Over at Printculture, S Shirazi thinks John Ashbery is a charlatan:
It strikes me as a trap to either explicate his poetics or condemn them. Even describing the habitual elements of his poetry promises to be an unrewarding exercise. His poems have echoes of high poetic diction from the English canon circa 1800; lush, precise description and hyperperception; meta-narrativity, in which what is being described is usually the sense of a moment, a day or a season, of a life or of the age, as if momentarily aware of the river of time while resting on a sandbar; touches of 50’s genre camp and baroque parody; an urgent predicament all the more urgent for being unclear as in Kafka; wisdom of a sentimental, almost sunny tone, the counterpart and companion of an overall moroseness.
A feeling of climax is sometimes provided by direct address, or by the regular flashes and stretches of an almost too pure brilliance, a momentary coming into focus, and when the conclusion is explicit it usually resolves into a mood of melancholy over an irretrievable past, both the once-whole cultural past of English poetry and a lack of personal companionship at the moment of writing.
Contra Shirazi, I found this very rewarding, and spot on. This is good too, and less friendly:
While his work is considered difficult by his admirers, it is closer to being a lullaby. Listening to him one begins to feel safely ensconced in one’s own asubjectivity. The lush sonorousness induces a soothing relaxation of the understanding, like acupuncture releasing an involuntarily clenched muscle of meaning we didn’t know we had. We feel the neurotic comfort of not being interrupted – nothing bad can happen while I am speaking since my sentence must end before anything else can begin – and the child’s comfort of drifting off to a parent’s cooing voice.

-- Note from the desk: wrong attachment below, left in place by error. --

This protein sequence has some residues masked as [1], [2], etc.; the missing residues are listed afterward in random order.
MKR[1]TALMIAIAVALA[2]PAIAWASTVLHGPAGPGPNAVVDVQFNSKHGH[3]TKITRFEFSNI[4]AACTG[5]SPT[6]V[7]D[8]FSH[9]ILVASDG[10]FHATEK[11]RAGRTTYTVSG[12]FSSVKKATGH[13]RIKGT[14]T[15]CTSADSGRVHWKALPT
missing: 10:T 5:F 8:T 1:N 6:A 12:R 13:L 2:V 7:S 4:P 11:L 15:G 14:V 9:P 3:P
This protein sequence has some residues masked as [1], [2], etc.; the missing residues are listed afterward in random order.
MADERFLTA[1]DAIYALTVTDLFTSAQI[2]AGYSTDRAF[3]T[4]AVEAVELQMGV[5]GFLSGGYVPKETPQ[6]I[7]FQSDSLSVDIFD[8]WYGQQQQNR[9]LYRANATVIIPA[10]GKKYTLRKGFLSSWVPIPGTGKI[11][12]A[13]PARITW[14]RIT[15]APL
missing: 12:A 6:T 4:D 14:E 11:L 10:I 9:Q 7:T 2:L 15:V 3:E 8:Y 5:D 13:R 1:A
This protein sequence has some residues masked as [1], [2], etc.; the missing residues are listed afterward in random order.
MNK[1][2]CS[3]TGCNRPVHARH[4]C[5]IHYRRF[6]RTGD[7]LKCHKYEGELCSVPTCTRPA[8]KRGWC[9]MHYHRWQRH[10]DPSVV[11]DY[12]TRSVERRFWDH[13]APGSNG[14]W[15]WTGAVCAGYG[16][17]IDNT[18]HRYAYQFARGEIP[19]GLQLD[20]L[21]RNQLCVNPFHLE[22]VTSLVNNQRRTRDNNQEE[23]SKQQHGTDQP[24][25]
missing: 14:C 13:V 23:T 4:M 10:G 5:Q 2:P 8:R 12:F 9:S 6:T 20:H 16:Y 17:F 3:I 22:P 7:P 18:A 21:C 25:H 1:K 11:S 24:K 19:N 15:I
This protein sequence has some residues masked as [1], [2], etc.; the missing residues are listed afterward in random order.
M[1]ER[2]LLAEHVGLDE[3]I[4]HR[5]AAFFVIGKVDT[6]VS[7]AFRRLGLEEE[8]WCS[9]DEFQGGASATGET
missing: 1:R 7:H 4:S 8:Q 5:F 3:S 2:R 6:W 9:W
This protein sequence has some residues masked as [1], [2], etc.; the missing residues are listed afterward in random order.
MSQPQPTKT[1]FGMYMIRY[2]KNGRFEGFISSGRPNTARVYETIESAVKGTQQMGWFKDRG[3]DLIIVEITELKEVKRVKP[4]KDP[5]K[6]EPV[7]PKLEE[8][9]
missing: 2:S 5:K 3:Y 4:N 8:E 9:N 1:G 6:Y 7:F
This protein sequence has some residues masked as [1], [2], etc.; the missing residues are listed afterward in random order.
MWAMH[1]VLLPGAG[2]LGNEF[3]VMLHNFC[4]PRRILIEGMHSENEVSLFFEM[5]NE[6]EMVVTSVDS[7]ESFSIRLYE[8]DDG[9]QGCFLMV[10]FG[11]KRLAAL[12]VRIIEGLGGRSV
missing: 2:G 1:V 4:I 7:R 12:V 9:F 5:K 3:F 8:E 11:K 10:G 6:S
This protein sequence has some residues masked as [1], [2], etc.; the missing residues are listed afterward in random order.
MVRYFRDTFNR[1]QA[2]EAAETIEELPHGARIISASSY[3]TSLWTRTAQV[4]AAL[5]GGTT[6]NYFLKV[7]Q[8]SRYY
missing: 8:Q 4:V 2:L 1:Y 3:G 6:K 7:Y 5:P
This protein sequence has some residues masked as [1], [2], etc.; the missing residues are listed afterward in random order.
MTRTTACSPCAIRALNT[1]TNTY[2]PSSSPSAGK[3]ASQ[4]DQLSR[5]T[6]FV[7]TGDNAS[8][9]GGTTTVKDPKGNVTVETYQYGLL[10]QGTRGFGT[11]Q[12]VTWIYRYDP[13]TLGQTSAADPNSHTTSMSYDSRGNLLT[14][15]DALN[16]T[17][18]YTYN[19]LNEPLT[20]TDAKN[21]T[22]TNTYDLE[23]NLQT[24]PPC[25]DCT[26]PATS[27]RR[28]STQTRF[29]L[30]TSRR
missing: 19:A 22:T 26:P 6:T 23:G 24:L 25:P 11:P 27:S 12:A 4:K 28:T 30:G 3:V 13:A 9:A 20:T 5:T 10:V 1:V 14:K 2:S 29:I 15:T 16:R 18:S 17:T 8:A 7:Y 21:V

That’s fair, but I think the tail of the essay isn’t justified. Shirazi sets up an opposition between Ashbery and “meaning”, with the latter to be vigorously preferred. But Ashbery’s poems mean things — they just go about the project of meaning things in an unusual way. Doesn’t the lax mind make meaning? Don’t dreams mean things? You don’t have to think so, but I do. (And Ashbery’s poems aren’t lax-minded — they represent the lax mind observed rigorously.) Even though I think it’s unfair, I’ll give you Shirazi’s last paragraph as a nice example of the literary low blow:
What will become of the grublings who grew up during the superior-minded suspension of meaning, trained to consider themselves fortunate merely to eavesdrop on the simulated gibberish of another person’s interiority? Will they be condemned to triviality and minor league mystery-mongering, unaware of what’s been lost? Every day I see them standing around milk-mustached, drinking from mugs of cream and thinking it’s the strongest coffee.
I haven’t read a new Ashbery book in 10 years but I will always defend him. When I was a junior in college I took David Perkins’ introduction to contemporary poetry course and read Robert Lowell, Sylvia Plath, and John Ashbery for the first time. Each one of them wrenched open my interior flowchart about how words went together. But only Ashbery was congenial. Lowell and Plath represented ideas you could profitably use in your own sentences, but might not want to. (Martin Amis represents the prose analogue of this problem.) Ashbery was just sparkling and smooth and startling and good. I think this is part of what S Shirazi is complaining about when he calls Ashbery “relaxing”, but why? Relaxation is underrated.
Shouldn’t there be some actual poetry in this post? Here’s one of my favorites by Ashbery, “At North Farm”:
Somewhere someone is traveling furiously toward you,
At incredible speed, traveling day and night,
Through blizzards and desert heat, across torrents, through narrow passes.
But will he know where to find you,
Recognize you when he sees you,
Give you the thing he has for you?
Hardly anything grows here,
Yet the granaries are bursting with meal,
The sacks of meal piled to the rafters.
The streams run with sweetness, fattening fish;
Birds darken the sky. Is it enough
That the dish of milk is set out at night,
That we think of him sometimes,
Sometimes and always, with mixed feelings?